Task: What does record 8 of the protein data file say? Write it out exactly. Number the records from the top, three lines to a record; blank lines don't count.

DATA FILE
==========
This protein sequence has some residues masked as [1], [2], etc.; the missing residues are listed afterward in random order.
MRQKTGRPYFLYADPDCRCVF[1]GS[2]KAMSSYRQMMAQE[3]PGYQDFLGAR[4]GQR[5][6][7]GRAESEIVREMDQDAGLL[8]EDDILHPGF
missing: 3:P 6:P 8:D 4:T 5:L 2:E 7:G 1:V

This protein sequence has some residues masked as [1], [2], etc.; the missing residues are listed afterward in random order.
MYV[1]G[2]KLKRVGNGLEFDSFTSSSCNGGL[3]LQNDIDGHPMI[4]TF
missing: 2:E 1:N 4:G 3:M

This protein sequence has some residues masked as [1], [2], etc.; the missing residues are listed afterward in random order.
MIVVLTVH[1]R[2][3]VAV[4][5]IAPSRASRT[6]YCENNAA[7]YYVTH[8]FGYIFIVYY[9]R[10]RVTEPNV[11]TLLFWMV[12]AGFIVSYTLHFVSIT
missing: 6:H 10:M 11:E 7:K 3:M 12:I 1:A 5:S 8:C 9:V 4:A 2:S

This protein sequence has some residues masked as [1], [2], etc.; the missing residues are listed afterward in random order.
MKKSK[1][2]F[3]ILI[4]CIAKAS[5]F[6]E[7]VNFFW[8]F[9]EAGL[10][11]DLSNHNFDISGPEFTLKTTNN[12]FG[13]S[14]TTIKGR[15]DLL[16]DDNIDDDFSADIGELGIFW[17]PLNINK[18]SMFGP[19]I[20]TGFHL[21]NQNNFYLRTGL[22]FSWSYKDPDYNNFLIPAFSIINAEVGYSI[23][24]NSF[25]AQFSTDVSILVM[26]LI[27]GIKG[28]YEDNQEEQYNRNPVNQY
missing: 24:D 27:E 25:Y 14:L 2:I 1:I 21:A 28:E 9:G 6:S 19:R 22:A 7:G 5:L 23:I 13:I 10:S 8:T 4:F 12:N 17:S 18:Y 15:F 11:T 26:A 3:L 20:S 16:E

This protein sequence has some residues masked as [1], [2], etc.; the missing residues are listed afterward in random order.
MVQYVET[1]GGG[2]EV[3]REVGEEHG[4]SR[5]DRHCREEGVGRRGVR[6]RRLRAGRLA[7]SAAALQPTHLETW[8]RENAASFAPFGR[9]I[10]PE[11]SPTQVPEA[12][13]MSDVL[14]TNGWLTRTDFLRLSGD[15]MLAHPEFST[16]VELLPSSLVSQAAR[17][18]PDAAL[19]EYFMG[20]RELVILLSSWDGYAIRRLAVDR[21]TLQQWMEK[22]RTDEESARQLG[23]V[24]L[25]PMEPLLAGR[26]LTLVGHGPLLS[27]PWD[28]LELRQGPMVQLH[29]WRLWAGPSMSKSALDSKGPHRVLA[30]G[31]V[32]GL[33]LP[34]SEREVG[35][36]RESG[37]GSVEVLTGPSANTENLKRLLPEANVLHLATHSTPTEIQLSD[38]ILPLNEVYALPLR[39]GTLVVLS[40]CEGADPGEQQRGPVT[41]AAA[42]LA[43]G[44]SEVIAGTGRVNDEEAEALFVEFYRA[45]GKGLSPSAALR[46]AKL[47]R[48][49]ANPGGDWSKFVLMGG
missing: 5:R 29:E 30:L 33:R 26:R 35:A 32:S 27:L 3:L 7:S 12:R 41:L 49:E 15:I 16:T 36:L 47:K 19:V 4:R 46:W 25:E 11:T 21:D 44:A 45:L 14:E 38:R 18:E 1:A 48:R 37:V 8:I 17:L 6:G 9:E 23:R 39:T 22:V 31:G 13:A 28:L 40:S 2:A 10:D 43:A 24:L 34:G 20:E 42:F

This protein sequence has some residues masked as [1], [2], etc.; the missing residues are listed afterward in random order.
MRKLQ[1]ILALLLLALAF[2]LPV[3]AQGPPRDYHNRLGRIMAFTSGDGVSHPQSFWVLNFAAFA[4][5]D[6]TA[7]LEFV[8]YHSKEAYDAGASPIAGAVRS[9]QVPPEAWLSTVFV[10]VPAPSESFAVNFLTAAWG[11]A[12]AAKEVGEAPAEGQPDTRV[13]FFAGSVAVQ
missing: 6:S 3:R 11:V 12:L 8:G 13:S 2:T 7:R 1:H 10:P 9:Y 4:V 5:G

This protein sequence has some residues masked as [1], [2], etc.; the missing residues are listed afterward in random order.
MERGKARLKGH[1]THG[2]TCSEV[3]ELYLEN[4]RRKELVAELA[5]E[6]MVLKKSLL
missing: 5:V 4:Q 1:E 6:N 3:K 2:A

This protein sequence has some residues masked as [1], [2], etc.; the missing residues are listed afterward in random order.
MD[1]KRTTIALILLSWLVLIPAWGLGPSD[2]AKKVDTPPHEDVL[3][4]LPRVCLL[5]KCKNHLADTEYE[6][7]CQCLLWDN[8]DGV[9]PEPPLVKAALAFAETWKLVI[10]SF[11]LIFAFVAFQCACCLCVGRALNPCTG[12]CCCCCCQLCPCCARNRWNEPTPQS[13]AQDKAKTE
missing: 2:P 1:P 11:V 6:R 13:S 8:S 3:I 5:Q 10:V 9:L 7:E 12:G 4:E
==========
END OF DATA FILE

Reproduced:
This protein sequence has some residues masked as [1], [2], etc.; the missing residues are listed afterward in random order.
MD[1]KRTTIALILLSWLVLIPAWGLGPSD[2]AKKVDTPPHEDVL[3][4]LPRVCLL[5]KCKNHLADTEYE[6][7]CQCLLWDN[8]DGV[9]PEPPLVKAALAFAETWKLVI[10]SF[11]LIFAFVAFQCACCLCVGRALNPCTG[12]CCCCCCQLCPCCARNRWNEPTPQS[13]AQDKAKTE
missing: 2:P 1:P 11:V 6:R 13:S 8:S 3:I 5:Q 10:V 9:L 7:E 12:G 4:E